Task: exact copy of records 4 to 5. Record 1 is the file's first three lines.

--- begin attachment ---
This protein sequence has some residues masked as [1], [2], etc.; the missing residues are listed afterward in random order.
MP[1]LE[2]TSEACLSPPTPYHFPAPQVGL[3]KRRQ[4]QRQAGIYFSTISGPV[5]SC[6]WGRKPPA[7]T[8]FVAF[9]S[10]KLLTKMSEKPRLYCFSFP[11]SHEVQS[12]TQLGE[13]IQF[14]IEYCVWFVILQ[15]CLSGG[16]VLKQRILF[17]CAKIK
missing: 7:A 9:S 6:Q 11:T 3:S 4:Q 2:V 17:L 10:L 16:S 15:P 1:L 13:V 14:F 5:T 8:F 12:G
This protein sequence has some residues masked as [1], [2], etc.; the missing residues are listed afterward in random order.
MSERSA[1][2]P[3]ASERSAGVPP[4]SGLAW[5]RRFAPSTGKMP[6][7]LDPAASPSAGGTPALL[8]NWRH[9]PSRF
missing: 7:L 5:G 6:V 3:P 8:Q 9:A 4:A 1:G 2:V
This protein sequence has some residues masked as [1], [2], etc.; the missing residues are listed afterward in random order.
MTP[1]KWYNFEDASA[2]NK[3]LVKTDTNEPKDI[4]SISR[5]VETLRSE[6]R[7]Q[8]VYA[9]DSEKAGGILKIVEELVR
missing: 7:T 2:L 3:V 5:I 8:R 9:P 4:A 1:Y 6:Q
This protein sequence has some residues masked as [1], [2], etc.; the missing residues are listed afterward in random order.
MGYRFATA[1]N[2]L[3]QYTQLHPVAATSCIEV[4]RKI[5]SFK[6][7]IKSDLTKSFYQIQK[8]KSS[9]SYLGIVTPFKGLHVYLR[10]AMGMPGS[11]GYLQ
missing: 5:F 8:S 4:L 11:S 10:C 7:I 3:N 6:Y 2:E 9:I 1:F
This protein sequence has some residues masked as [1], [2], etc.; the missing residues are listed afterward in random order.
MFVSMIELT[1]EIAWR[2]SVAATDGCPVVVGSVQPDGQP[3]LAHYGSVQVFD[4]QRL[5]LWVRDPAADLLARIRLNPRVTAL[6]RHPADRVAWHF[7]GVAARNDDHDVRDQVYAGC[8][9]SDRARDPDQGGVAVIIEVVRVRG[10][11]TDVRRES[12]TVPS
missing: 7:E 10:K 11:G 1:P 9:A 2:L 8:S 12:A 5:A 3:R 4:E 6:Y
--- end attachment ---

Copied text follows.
This protein sequence has some residues masked as [1], [2], etc.; the missing residues are listed afterward in random order.
MGYRFATA[1]N[2]L[3]QYTQLHPVAATSCIEV[4]RKI[5]SFK[6][7]IKSDLTKSFYQIQK[8]KSS[9]SYLGIVTPFKGLHVYLR[10]AMGMPGS[11]GYLQ
missing: 5:F 8:S 4:L 11:S 10:C 7:I 3:N 6:Y 2:E 9:I 1:F
This protein sequence has some residues masked as [1], [2], etc.; the missing residues are listed afterward in random order.
MFVSMIELT[1]EIAWR[2]SVAATDGCPVVVGSVQPDGQP[3]LAHYGSVQVFD[4]QRL[5]LWVRDPAADLLARIRLNPRVTAL[6]RHPADRVAWHF[7]GVAARNDDHDVRDQVYAGC[8][9]SDRARDPDQGGVAVIIEVVRVRG[10][11]TDVRRES[12]TVPS
missing: 7:E 10:K 11:G 1:P 9:A 2:L 8:S 12:A 5:A 3:R 4:E 6:Y